By Megan Morgan
I became a writer at fourteen. ‘Became a writer’ sounds as though I burst upon the literary world, educated and adroit, with a masterfully-penned bestseller in my hands. This was not the case.
You’re going to laugh. It’s okay.
I was ‘that’ teenager, the Gothy, morbid one that loved horror movies and horror novels. Anything scary and scream-y and bloodcurdling, I was there. I was a fan of the top horror writers at the time–Clive Barker, Anne Rice, Tanith Lee, Stephen King–especially Stephen King. That was why, at the tender age of fourteen, I decided I would be the next Stephen King. Nay, Stephen King times ten.
This was quite the delusion of grandeur, to claim I would be Stephen King’s nemesis, especially since I hadn’t so much as written an entire short story up until that point. But hey, it gave me a place to start.
For most of my teens and adult life, I wrote horror–apart from a brief spate in my early twenties when I became uncharacteristically religious and decided it no longer lined up with my world views. Then I wrote sci-fi and fantasy.
One thing I definitely didn’t write was romance.
I was caught up in the notion held by certain literary echelons that romance and erotica are not ‘real writing.’ That, despite holding for decades the largest share of the bookseller’s market, producing more titles, authors, and bestsellers than any other genre, raking in millions in revenue, and having books made into movies and translated into all languages, romance is the bottom of the literature barrel: the dregs, the scum. The fluff no one takes seriously.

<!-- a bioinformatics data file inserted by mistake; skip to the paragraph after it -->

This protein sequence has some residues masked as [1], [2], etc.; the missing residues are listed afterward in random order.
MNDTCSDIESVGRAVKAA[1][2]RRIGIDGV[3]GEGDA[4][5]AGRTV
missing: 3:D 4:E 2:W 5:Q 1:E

For me, who tried in vain to keep romance from leaking into my work (and stomping my foot when it wouldn’t go away), it was a case of the lady doth protest too much.
The literary world is still full of people who don’t believe romance and erotica have any merit. We will probably never change these people’s minds. However, we can laugh at them. Laugh, because, they’re either floating on a sea of delusion or drowning in a lake of double standards.
Love and sex are everywhere, in everything. Why do romance and erotica writers garner ridicule for putting it center stage?
Love seeps into every form of entertainment we consume–movies, TV shows, books. Love stains every ‘proper, respectable’ archetype, from the bitter action hero who goes on a rampage to avenge his wife’s murder, to the warlord who saves the princess, to the misunderstood villain trying to save his family. In real life, it’s even more intense. Most people spend their lives in pursuit of love and sex: find a partner, find a mate, find someone to grow old and have children with. People move mountains to protect the one they love. Life is a romance novel. If you’re lucky, life is an erotic romance novel.
Three years ago, I finally gave in. I became a real writer. I discovered in the process I’m much better at writing about matters of the heart and matters beneath the sheets than I am about vampires. Oh, wait–I still write about vampires, they just get it on now. As vampires should and would.
I haven’t given up horror though, as I write urban fantasy as well. Same flavor, but with a little dash of love and sex, the stuff I always tried to keep from creeping in.
I’m sorry, Stephen King, it looks like we won’t be fighting to the death after all. However, if you want to go, Nora Roberts, come find me.
Megan Morgan is a paranormal romance, erotica, and urban fantasy author from Cleveland, Ohio. Bartender by day and purveyor of things that go bump at night, she likes her fiction scary and sexy. She’s a member of the RWA and trying to turn writing into her day job, so she can be on the other side of the bar for a change. Currently published with House of Erotica, she is also the author of a three-book urban fantasy series coming soon from Kensington Press.